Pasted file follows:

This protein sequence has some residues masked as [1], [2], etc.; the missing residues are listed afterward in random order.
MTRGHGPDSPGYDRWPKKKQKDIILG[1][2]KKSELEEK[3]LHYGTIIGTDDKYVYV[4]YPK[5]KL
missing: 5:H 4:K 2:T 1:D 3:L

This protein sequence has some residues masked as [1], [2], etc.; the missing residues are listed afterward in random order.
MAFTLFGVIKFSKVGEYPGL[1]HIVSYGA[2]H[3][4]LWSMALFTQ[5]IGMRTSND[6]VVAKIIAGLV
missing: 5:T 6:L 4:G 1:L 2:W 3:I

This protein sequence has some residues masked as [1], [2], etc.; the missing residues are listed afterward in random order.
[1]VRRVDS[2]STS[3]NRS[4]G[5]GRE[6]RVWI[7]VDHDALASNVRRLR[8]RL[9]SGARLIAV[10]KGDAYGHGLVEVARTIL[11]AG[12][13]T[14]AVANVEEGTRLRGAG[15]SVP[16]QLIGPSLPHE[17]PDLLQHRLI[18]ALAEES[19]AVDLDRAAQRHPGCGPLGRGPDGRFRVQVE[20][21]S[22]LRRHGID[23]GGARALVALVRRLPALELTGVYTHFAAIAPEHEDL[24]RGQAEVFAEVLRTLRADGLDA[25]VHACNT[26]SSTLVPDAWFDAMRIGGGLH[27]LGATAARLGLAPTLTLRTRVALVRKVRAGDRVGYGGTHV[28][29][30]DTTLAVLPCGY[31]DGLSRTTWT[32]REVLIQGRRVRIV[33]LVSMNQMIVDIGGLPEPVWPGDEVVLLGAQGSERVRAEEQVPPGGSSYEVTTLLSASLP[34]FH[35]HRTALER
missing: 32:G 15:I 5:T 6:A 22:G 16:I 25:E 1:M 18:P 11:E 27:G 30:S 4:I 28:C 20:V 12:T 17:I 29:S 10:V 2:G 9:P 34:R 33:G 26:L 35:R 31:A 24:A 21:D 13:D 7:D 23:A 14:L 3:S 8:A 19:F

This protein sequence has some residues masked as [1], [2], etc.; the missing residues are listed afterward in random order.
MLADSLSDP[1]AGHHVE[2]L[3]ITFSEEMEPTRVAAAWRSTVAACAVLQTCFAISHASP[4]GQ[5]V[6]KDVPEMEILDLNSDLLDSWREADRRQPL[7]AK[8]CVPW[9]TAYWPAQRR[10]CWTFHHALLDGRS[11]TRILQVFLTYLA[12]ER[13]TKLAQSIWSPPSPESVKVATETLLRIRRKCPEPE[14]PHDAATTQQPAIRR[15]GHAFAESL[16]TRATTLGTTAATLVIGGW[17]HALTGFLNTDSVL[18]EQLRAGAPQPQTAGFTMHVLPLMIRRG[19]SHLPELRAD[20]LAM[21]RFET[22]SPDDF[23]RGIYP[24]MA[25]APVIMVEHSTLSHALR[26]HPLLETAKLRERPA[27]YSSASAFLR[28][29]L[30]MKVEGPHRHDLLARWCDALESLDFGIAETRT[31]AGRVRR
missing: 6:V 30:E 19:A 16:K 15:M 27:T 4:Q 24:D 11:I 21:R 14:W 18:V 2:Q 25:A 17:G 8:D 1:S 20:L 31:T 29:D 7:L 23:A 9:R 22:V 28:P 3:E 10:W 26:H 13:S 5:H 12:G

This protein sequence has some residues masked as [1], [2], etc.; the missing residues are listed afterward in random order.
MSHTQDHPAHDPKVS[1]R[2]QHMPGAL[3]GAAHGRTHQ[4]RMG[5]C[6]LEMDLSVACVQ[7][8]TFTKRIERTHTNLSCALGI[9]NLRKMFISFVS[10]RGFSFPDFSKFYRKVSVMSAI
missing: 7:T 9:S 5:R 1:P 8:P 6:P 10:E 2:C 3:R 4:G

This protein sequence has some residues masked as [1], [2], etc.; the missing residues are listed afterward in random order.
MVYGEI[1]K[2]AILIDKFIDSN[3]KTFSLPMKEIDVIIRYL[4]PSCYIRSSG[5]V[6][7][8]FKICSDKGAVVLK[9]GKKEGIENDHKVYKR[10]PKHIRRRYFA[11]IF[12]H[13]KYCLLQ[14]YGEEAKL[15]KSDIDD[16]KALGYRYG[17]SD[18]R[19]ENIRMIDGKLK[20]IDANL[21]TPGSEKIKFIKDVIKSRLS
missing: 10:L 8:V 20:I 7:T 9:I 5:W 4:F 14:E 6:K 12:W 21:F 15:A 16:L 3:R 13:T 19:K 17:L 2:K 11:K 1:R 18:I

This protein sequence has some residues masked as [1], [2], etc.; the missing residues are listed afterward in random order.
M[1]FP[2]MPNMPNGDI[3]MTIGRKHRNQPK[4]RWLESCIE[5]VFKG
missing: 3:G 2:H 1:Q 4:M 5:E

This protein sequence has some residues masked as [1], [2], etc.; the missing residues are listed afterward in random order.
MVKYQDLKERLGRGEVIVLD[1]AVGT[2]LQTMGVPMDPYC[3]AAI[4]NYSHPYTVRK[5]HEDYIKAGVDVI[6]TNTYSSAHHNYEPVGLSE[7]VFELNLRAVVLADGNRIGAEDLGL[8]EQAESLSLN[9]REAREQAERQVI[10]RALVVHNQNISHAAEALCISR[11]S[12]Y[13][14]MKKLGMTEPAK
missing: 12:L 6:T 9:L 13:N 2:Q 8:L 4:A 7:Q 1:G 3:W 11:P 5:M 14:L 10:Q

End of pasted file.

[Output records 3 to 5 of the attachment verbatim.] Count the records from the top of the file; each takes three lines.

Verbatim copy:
This protein sequence has some residues masked as [1], [2], etc.; the missing residues are listed afterward in random order.
[1]VRRVDS[2]STS[3]NRS[4]G[5]GRE[6]RVWI[7]VDHDALASNVRRLR[8]RL[9]SGARLIAV[10]KGDAYGHGLVEVARTIL[11]AG[12][13]T[14]AVANVEEGTRLRGAG[15]SVP[16]QLIGPSLPHE[17]PDLLQHRLI[18]ALAEES[19]AVDLDRAAQRHPGCGPLGRGPDGRFRVQVE[20][21]S[22]LRRHGID[23]GGARALVALVRRLPALELTGVYTHFAAIAPEHEDL[24]RGQAEVFAEVLRTLRADGLDA[25]VHACNT[26]SSTLVPDAWFDAMRIGGGLH[27]LGATAARLGLAPTLTLRTRVALVRKVRAGDRVGYGGTHV[28][29][30]DTTLAVLPCGY[31]DGLSRTTWT[32]REVLIQGRRVRIV[33]LVSMNQMIVDIGGLPEPVWPGDEVVLLGAQGSERVRAEEQVPPGGSSYEVTTLLSASLP[34]FH[35]HRTALER
missing: 32:G 15:I 5:T 6:A 22:G 16:I 25:E 1:M 18:P 11:E 27:G 30:S 4:I 28:C 20:V 12:T 17:I 29:S 10:V 2:G 9:P 34:R 33:G 26:L 35:R 31:A 24:A 21:D 13:D 7:D 23:A 14:L 3:S 8:A 19:F

This protein sequence has some residues masked as [1], [2], etc.; the missing residues are listed afterward in random order.
MLADSLSDP[1]AGHHVE[2]L[3]ITFSEEMEPTRVAAAWRSTVAACAVLQTCFAISHASP[4]GQ[5]V[6]KDVPEMEILDLNSDLLDSWREADRRQPL[7]AK[8]CVPW[9]TAYWPAQRR[10]CWTFHHALLDGRS[11]TRILQVFLTYLA[12]ER[13]TKLAQSIWSPPSPESVKVATETLLRIRRKCPEPE[14]PHDAATTQQPAIRR[15]GHAFAESL[16]TRATTLGTTAATLVIGGW[17]HALTGFLNTDSVL[18]EQLRAGAPQPQTAGFTMHVLPLMIRRG[19]SHLPELRAD[20]LAM[21]RFET[22]SPDDF[23]RGIYP[24]MA[25]APVIMVEHSTLSHALR[26]HPLLETAKLRERPA[27]YSSASAFLR[28][29]L[30]MKVEGPHRHDLLARWCDALESLDFGIAETRT[31]AGRVRR
missing: 6:V 30:E 19:A 16:K 15:M 27:T 4:Q 24:D 11:I 21:R 14:W 18:V 2:Q 25:A 17:G 8:D 1:S 20:L 31:T 29:D 7:L 23:A 9:R 22:V 28:P 3:E 10:W 26:H 13:S 5:H 12:G

This protein sequence has some residues masked as [1], [2], etc.; the missing residues are listed afterward in random order.
MSHTQDHPAHDPKVS[1]R[2]QHMPGAL[3]GAAHGRTHQ[4]RMG[5]C[6]LEMDLSVACVQ[7][8]TFTKRIERTHTNLSCALGI[9]NLRKMFISFVS[10]RGFSFPDFSKFYRKVSVMSAI
missing: 7:T 9:S 5:R 1:P 8:P 6:P 10:E 2:C 3:R 4:G